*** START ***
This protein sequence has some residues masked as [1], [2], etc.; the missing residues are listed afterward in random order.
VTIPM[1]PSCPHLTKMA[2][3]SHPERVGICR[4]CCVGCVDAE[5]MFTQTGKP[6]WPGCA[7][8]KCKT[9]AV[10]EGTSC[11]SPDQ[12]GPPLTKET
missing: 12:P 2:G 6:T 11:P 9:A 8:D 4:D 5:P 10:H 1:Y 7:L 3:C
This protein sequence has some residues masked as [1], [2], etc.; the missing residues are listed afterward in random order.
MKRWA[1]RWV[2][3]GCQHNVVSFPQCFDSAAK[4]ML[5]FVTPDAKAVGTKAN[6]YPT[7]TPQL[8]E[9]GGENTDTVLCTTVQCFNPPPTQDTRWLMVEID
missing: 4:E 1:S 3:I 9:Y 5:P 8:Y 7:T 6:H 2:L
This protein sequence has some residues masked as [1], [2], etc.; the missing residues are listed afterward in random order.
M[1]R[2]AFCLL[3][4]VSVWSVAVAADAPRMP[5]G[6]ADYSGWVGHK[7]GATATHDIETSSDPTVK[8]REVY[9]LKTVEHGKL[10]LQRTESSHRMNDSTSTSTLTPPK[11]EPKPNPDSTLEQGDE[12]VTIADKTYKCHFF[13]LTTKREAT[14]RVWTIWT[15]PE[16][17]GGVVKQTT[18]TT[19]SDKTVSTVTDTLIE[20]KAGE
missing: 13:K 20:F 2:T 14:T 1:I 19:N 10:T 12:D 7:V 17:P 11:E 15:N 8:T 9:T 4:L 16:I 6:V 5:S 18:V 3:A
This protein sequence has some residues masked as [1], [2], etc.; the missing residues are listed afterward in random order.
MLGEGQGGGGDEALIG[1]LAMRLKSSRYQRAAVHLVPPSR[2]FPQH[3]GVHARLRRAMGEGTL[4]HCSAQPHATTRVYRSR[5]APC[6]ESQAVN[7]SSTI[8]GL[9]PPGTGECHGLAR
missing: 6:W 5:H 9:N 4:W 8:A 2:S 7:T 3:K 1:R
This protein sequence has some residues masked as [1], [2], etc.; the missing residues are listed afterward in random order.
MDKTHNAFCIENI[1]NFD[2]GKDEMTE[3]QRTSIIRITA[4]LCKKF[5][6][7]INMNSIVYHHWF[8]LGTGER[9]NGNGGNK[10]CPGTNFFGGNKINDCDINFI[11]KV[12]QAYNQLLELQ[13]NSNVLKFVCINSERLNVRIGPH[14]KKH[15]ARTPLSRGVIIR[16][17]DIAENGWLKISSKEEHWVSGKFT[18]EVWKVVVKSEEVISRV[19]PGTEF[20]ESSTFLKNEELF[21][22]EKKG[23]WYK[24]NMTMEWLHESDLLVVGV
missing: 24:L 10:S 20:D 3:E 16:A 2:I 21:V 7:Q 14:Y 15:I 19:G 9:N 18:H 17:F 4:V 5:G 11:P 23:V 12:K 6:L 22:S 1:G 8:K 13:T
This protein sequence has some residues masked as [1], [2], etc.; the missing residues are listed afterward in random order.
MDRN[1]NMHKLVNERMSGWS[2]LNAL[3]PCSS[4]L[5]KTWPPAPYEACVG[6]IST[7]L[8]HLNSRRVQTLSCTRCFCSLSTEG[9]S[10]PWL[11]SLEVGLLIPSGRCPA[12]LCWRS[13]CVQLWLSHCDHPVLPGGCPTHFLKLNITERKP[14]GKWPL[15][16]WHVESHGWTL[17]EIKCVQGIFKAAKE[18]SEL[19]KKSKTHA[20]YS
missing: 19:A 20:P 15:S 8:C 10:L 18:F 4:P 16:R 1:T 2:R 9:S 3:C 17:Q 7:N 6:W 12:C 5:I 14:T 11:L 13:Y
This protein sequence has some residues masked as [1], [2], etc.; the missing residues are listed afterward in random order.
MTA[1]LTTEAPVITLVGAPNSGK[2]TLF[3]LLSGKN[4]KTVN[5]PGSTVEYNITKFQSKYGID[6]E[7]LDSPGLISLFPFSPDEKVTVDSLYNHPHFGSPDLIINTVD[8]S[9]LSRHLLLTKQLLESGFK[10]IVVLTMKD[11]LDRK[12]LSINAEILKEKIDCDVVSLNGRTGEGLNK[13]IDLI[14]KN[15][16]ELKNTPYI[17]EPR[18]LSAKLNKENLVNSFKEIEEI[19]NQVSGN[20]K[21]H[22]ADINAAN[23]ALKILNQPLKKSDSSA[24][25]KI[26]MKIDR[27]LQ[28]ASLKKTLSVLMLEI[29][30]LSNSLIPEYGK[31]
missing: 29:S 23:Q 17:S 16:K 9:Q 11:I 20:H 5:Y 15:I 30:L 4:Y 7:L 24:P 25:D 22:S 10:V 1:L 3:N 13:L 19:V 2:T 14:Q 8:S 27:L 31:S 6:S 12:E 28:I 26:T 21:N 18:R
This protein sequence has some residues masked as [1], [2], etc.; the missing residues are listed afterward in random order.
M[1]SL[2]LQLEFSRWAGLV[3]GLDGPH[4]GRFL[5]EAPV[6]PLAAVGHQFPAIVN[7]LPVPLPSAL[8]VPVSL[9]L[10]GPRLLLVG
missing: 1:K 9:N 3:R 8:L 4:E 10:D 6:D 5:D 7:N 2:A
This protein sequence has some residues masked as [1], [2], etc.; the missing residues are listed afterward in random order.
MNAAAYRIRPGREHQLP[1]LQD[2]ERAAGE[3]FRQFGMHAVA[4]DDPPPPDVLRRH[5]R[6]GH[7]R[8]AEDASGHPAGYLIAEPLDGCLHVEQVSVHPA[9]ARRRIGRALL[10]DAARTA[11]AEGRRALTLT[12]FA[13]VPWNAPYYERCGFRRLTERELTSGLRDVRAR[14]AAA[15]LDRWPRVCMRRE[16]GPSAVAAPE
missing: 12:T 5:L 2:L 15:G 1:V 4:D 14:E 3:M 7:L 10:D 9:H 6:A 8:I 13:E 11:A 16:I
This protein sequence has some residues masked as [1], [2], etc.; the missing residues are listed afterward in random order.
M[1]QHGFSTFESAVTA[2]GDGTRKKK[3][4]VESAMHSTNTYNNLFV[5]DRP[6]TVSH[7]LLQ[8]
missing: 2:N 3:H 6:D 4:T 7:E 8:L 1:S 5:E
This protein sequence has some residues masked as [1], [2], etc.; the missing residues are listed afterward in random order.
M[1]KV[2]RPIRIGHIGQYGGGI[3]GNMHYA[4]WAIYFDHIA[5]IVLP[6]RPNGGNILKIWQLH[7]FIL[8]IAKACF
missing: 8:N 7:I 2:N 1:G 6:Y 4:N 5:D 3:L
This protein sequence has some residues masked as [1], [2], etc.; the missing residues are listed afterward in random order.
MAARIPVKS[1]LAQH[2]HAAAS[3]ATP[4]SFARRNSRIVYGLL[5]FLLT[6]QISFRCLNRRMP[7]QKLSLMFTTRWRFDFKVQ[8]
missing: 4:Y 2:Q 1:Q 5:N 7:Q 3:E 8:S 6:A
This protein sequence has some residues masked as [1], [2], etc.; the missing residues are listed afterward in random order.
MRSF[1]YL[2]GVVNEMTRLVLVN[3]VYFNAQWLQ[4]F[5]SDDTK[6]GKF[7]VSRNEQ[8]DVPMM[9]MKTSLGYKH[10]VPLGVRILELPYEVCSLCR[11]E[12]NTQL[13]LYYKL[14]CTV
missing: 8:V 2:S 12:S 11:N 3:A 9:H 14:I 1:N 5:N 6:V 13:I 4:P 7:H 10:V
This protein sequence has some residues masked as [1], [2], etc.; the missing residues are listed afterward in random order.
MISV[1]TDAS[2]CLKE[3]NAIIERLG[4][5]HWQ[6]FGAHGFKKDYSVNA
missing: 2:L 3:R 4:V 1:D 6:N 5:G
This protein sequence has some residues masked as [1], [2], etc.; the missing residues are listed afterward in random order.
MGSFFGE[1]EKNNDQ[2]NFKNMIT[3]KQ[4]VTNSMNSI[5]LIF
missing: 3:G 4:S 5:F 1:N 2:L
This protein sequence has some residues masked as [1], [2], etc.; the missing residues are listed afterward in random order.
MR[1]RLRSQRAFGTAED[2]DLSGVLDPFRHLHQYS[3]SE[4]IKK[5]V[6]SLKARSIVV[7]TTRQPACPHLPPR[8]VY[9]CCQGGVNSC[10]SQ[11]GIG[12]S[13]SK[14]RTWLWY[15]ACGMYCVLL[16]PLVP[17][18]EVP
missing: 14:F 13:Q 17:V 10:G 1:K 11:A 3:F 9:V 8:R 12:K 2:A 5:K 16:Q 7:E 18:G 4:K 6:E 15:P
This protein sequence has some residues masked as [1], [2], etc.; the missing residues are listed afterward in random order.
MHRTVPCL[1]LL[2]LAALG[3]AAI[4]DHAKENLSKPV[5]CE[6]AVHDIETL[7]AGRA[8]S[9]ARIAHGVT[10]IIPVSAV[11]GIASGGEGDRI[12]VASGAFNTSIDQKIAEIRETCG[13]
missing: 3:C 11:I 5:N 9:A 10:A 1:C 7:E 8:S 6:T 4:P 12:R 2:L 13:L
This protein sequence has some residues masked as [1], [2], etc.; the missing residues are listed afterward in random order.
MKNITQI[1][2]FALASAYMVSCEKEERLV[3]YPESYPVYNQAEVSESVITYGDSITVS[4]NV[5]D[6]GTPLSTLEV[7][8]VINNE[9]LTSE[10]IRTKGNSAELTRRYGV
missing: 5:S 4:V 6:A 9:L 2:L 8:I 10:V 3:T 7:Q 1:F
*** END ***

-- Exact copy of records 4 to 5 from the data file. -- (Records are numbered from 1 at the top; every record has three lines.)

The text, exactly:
This protein sequence has some residues masked as [1], [2], etc.; the missing residues are listed afterward in random order.
MLGEGQGGGGDEALIG[1]LAMRLKSSRYQRAAVHLVPPSR[2]FPQH[3]GVHARLRRAMGEGTL[4]HCSAQPHATTRVYRSR[5]APC[6]ESQAVN[7]SSTI[8]GL[9]PPGTGECHGLAR
missing: 6:W 5:H 9:N 4:W 8:A 2:S 7:T 3:K 1:R
This protein sequence has some residues masked as [1], [2], etc.; the missing residues are listed afterward in random order.
MDKTHNAFCIENI[1]NFD[2]GKDEMTE[3]QRTSIIRITA[4]LCKKF[5][6][7]INMNSIVYHHWF[8]LGTGER[9]NGNGGNK[10]CPGTNFFGGNKINDCDINFI[11]KV[12]QAYNQLLELQ[13]NSNVLKFVCINSERLNVRIGPH[14]KKH[15]ARTPLSRGVIIR[16][17]DIAENGWLKISSKEEHWVSGKFT[18]EVWKVVVKSEEVISRV[19]PGTEF[20]ESSTFLKNEELF[21][22]EKKG[23]WYK[24]NMTMEWLHESDLLVVGV
missing: 24:L 10:S 20:D 3:E 16:A 2:I 21:V 7:Q 14:Y 15:I 19:G 9:N 18:H 17:F 4:V 5:G 11:P 23:V 12:K 6:L 22:S 1:G 8:K 13:T